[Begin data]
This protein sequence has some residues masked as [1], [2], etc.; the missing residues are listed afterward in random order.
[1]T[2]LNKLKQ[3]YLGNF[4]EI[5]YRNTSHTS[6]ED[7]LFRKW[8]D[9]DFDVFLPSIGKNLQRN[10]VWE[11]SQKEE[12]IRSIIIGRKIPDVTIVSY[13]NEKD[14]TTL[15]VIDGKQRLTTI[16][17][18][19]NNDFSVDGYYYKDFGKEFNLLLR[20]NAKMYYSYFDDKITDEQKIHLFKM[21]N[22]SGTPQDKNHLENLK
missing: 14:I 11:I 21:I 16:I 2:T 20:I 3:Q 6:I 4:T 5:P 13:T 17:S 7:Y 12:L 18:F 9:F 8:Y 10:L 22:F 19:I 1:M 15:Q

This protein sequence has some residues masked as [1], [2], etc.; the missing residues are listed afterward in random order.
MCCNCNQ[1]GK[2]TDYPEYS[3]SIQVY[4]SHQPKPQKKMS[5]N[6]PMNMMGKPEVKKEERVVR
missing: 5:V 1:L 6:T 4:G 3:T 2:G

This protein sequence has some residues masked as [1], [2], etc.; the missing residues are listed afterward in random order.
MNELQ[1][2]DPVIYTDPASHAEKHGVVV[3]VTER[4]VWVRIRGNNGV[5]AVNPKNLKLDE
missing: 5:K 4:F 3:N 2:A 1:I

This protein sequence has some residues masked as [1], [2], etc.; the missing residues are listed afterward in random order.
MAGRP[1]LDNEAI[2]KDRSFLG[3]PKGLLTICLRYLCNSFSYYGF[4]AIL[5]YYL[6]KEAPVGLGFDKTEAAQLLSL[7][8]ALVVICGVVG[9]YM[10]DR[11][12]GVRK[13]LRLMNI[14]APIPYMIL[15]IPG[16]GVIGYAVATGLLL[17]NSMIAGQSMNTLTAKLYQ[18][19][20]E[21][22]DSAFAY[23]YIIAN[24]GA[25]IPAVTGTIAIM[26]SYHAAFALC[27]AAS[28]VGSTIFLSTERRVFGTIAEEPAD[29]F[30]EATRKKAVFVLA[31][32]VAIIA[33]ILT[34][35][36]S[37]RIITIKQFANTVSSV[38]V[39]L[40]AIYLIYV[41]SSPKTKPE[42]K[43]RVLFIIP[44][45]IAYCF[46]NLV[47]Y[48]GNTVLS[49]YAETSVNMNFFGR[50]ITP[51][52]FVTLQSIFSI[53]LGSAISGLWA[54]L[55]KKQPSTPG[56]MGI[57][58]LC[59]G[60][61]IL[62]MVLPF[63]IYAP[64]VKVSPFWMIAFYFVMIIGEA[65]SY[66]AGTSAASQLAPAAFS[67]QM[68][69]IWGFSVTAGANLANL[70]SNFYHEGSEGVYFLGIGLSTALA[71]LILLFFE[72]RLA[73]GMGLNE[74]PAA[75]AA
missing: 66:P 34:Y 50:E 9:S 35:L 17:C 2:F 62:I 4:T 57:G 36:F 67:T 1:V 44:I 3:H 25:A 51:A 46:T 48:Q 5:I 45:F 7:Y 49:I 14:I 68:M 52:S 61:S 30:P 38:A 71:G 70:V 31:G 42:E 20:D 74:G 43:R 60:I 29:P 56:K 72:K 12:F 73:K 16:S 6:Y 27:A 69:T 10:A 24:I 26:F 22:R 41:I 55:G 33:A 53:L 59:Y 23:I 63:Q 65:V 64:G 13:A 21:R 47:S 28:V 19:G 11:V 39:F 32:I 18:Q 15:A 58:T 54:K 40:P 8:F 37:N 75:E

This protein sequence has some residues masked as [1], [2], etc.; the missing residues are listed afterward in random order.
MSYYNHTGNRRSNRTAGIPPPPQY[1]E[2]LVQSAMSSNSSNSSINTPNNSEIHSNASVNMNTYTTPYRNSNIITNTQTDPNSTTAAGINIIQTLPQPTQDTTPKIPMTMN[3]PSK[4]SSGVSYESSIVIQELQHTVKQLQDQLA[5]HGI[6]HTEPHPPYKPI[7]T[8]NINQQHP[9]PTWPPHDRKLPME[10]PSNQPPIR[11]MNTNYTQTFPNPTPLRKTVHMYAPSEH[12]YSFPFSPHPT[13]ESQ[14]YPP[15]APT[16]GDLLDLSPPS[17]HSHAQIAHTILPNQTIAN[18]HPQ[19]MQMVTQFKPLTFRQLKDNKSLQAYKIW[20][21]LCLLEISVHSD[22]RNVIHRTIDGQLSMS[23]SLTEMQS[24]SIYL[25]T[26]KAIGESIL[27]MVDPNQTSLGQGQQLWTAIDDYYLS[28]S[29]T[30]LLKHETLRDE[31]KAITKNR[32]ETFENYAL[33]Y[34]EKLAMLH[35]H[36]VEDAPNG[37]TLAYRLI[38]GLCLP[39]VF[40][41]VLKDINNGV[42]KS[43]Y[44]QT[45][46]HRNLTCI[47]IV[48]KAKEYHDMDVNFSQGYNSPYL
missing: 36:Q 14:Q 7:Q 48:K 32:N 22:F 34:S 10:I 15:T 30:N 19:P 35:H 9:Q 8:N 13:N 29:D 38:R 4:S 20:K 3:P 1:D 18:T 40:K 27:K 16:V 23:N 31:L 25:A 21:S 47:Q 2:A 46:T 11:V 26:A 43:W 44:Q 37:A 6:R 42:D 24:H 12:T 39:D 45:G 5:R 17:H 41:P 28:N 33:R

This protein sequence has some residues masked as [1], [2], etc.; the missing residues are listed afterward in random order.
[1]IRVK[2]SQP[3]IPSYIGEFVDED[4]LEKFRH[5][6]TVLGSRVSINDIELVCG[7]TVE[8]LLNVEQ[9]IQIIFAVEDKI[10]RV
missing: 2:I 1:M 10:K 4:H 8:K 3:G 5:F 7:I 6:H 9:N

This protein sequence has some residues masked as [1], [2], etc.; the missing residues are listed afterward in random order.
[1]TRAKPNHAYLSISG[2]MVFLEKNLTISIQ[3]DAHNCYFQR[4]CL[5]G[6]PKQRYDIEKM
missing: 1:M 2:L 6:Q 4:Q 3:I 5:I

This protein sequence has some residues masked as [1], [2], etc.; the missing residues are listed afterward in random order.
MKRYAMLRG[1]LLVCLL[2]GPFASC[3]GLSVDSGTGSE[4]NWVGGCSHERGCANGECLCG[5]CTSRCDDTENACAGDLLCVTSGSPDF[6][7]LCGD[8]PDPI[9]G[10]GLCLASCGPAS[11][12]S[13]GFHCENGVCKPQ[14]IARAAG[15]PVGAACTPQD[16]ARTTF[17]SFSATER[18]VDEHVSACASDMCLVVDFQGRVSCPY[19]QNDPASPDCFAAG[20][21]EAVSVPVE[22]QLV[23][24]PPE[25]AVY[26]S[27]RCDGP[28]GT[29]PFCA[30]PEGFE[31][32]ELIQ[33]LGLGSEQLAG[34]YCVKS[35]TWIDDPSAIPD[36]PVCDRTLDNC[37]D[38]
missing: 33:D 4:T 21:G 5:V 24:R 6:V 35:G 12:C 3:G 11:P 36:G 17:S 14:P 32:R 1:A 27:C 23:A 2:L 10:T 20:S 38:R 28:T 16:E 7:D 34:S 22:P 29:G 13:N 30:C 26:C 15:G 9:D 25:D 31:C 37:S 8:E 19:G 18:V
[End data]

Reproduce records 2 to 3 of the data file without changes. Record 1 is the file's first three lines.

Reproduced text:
This protein sequence has some residues masked as [1], [2], etc.; the missing residues are listed afterward in random order.
MCCNCNQ[1]GK[2]TDYPEYS[3]SIQVY[4]SHQPKPQKKMS[5]N[6]PMNMMGKPEVKKEERVVR
missing: 5:V 1:L 6:T 4:G 3:T 2:G

This protein sequence has some residues masked as [1], [2], etc.; the missing residues are listed afterward in random order.
MNELQ[1][2]DPVIYTDPASHAEKHGVVV[3]VTER[4]VWVRIRGNNGV[5]AVNPKNLKLDE
missing: 5:K 4:F 3:N 2:A 1:I